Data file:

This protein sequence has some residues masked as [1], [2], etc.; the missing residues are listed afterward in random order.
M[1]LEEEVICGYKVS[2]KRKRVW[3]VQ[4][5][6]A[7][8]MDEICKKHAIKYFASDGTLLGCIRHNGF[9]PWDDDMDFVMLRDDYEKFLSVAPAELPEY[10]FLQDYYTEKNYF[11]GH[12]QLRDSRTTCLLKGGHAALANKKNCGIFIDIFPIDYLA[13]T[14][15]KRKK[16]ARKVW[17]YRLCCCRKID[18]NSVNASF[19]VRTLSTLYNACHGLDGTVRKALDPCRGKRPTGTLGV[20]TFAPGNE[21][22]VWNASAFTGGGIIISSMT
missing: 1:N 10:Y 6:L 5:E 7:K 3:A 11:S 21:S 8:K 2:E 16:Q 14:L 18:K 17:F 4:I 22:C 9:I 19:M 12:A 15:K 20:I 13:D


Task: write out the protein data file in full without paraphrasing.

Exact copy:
This protein sequence has some residues masked as [1], [2], etc.; the missing residues are listed afterward in random order.
M[1]LEEEVICGYKVS[2]KRKRVW[3]VQ[4][5][6]A[7][8]MDEICKKHAIKYFASDGTLLGCIRHNGF[9]PWDDDMDFVMLRDDYEKFLSVAPAELPEY[10]FLQDYYTEKNYF[11]GH[12]QLRDSRTTCLLKGGHAALANKKNCGIFIDIFPIDYLA[13]T[14][15]KRKK[16]ARKVW[17]YRLCCCRKID[18]NSVNASF[19]VRTLSTLYNACHGLDGTVRKALDPCRGKRPTGTLGV[20]TFAPGNE[21][22]VWNASAFTGGGIIISSMT
missing: 1:N 10:Y 6:L 5:E 7:K 3:A 11:S 21:S 8:K 2:E 16:Q 14:L 18:K 17:F 4:I 22:C 9:I 19:M 12:A 15:K 20:I 13:D